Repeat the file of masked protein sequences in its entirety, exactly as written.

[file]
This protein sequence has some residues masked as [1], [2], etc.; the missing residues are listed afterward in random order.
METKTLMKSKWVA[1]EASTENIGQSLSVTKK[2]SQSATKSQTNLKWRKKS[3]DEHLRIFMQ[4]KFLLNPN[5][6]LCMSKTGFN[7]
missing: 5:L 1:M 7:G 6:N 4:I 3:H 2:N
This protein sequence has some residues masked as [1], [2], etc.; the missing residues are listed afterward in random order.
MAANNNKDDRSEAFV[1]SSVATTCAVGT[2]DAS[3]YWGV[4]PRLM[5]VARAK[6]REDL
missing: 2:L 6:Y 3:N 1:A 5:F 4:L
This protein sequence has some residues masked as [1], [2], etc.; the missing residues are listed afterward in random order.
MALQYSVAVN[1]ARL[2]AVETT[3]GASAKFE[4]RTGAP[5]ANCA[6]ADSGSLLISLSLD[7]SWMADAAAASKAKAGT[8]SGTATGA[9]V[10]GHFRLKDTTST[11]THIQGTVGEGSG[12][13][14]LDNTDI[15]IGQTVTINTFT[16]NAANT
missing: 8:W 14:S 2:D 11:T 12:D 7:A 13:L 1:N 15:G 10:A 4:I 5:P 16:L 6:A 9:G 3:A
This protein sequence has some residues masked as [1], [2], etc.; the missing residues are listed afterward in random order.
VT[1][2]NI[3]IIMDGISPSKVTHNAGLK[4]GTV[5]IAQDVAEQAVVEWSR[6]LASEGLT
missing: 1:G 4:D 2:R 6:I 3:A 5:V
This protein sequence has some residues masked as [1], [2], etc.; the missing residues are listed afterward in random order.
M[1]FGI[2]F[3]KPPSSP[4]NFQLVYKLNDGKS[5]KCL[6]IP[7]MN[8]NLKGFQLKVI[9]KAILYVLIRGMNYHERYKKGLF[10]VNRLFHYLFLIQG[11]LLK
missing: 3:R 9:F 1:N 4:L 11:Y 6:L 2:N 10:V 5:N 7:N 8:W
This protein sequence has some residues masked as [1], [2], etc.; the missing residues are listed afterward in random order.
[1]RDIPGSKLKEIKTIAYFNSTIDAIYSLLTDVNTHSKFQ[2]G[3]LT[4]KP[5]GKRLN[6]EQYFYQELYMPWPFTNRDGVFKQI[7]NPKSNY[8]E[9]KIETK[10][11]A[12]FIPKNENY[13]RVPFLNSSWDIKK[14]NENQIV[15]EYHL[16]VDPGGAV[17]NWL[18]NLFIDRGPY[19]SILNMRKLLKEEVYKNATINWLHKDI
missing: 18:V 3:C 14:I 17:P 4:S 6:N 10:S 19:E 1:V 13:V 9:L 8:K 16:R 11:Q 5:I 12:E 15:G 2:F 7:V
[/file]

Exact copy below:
This protein sequence has some residues masked as [1], [2], etc.; the missing residues are listed afterward in random order.
METKTLMKSKWVA[1]EASTENIGQSLSVTKK[2]SQSATKSQTNLKWRKKS[3]DEHLRIFMQ[4]KFLLNPN[5][6]LCMSKTGFN[7]
missing: 5:L 1:M 7:G 6:N 4:I 3:H 2:N
This protein sequence has some residues masked as [1], [2], etc.; the missing residues are listed afterward in random order.
MAANNNKDDRSEAFV[1]SSVATTCAVGT[2]DAS[3]YWGV[4]PRLM[5]VARAK[6]REDL
missing: 2:L 6:Y 3:N 1:A 5:F 4:L
This protein sequence has some residues masked as [1], [2], etc.; the missing residues are listed afterward in random order.
MALQYSVAVN[1]ARL[2]AVETT[3]GASAKFE[4]RTGAP[5]ANCA[6]ADSGSLLISLSLD[7]SWMADAAAASKAKAGT[8]SGTATGA[9]V[10]GHFRLKDTTST[11]THIQGTVGEGSG[12][13][14]LDNTDI[15]IGQTVTINTFT[16]NAANT
missing: 8:W 14:S 2:D 11:T 12:D 7:A 13:L 1:N 15:G 10:A 4:I 5:P 16:L 6:A 9:G 3:A
This protein sequence has some residues masked as [1], [2], etc.; the missing residues are listed afterward in random order.
VT[1][2]NI[3]IIMDGISPSKVTHNAGLK[4]GTV[5]IAQDVAEQAVVEWSR[6]LASEGLT
missing: 1:G 4:D 2:R 6:I 3:A 5:V
This protein sequence has some residues masked as [1], [2], etc.; the missing residues are listed afterward in random order.
M[1]FGI[2]F[3]KPPSSP[4]NFQLVYKLNDGKS[5]KCL[6]IP[7]MN[8]NLKGFQLKVI[9]KAILYVLIRGMNYHERYKKGLF[10]VNRLFHYLFLIQG[11]LLK
missing: 3:R 9:F 1:N 4:L 11:Y 6:L 2:N 10:V 5:N 7:N 8:W
This protein sequence has some residues masked as [1], [2], etc.; the missing residues are listed afterward in random order.
[1]RDIPGSKLKEIKTIAYFNSTIDAIYSLLTDVNTHSKFQ[2]G[3]LT[4]KP[5]GKRLN[6]EQYFYQELYMPWPFTNRDGVFKQI[7]NPKSNY[8]E[9]KIETK[10][11]A[12]FIPKNENY[13]RVPFLNSSWDIKK[14]NENQIV[15]EYHL[16]VDPGGAV[17]NWL[18]NLFIDRGPY[19]SILNMRKLLKEEVYKNATINWLHKDI
missing: 18:V 3:C 14:I 17:P 4:S 6:N 10:S 19:E 1:V 13:V 9:L 8:K 16:R 11:Q 5:I 12:E 15:G 2:F 7:V